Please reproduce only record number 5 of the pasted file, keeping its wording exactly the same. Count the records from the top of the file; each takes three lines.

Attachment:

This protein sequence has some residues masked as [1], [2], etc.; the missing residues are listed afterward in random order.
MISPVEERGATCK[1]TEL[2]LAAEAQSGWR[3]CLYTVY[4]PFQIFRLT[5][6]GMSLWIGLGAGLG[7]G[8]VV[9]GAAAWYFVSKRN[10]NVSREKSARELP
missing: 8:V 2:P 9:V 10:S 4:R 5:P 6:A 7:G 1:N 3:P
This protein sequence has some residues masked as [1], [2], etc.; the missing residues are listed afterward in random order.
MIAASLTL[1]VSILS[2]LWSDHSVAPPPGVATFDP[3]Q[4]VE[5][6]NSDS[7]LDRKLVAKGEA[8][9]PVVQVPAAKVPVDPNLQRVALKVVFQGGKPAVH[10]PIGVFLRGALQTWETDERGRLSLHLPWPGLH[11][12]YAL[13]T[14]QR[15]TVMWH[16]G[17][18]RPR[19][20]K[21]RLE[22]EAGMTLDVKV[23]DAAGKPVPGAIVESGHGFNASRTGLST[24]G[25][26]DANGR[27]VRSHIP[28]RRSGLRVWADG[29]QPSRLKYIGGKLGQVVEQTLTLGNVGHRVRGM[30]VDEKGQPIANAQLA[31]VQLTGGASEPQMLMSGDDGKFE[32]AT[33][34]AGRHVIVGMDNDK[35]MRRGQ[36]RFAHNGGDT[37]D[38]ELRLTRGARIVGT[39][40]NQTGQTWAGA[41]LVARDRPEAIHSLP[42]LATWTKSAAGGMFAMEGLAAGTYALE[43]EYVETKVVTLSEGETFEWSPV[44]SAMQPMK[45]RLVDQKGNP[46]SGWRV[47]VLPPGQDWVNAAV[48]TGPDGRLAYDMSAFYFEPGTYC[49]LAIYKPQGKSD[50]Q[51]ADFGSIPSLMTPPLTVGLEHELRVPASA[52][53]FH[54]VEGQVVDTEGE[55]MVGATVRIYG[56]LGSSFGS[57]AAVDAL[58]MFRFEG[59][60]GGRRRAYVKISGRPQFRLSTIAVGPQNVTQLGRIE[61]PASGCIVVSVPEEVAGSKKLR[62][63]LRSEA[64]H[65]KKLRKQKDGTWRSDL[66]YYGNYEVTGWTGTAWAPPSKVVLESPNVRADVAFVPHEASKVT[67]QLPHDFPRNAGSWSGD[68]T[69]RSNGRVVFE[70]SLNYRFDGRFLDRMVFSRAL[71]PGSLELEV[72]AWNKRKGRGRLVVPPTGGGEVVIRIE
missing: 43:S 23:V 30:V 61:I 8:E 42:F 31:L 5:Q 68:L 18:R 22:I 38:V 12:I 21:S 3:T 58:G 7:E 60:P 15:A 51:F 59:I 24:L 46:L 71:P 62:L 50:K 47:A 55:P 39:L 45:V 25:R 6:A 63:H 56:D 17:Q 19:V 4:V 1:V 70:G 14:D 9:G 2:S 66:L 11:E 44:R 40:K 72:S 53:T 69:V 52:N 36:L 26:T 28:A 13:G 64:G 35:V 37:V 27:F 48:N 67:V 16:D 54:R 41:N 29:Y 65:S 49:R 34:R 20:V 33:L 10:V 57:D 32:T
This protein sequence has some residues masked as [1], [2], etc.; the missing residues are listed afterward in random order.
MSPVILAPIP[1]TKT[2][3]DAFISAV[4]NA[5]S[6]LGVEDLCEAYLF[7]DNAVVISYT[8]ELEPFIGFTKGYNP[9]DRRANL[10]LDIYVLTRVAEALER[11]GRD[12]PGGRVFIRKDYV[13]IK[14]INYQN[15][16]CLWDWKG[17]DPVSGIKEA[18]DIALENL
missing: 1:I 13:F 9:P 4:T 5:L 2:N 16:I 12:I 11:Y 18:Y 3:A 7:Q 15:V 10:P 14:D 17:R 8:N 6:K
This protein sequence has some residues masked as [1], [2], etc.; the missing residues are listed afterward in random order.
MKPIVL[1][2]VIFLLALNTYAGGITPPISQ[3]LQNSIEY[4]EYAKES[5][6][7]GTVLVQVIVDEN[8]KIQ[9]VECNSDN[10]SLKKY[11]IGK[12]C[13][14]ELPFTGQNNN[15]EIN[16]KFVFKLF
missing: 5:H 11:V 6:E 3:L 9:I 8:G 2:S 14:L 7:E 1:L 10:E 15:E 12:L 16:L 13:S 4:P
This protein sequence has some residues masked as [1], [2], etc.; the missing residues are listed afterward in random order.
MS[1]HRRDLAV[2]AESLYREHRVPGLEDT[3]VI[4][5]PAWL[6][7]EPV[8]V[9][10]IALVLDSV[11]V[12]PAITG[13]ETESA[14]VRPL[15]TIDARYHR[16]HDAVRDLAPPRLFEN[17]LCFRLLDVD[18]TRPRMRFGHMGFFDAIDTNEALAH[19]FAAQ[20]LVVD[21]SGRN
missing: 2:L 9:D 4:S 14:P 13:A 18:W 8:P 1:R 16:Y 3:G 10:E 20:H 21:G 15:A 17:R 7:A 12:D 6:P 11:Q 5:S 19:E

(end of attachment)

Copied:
This protein sequence has some residues masked as [1], [2], etc.; the missing residues are listed afterward in random order.
MS[1]HRRDLAV[2]AESLYREHRVPGLEDT[3]VI[4][5]PAWL[6][7]EPV[8]V[9][10]IALVLDSV[11]V[12]PAITG[13]ETESA[14]VRPL[15]TIDARYHR[16]HDAVRDLAPPRLFEN[17]LCFRLLDVD[18]TRPRMRFGHMGFFDAIDTNEALAH[19]FAAQ[20]LVVD[21]SGRN
missing: 2:L 9:D 4:S 14:P 13:A 18:W 8:P 1:R 16:Y 3:G 10:E 20:H 21:G 15:A 17:R 7:A 12:D 6:P 11:Q 5:S 19:E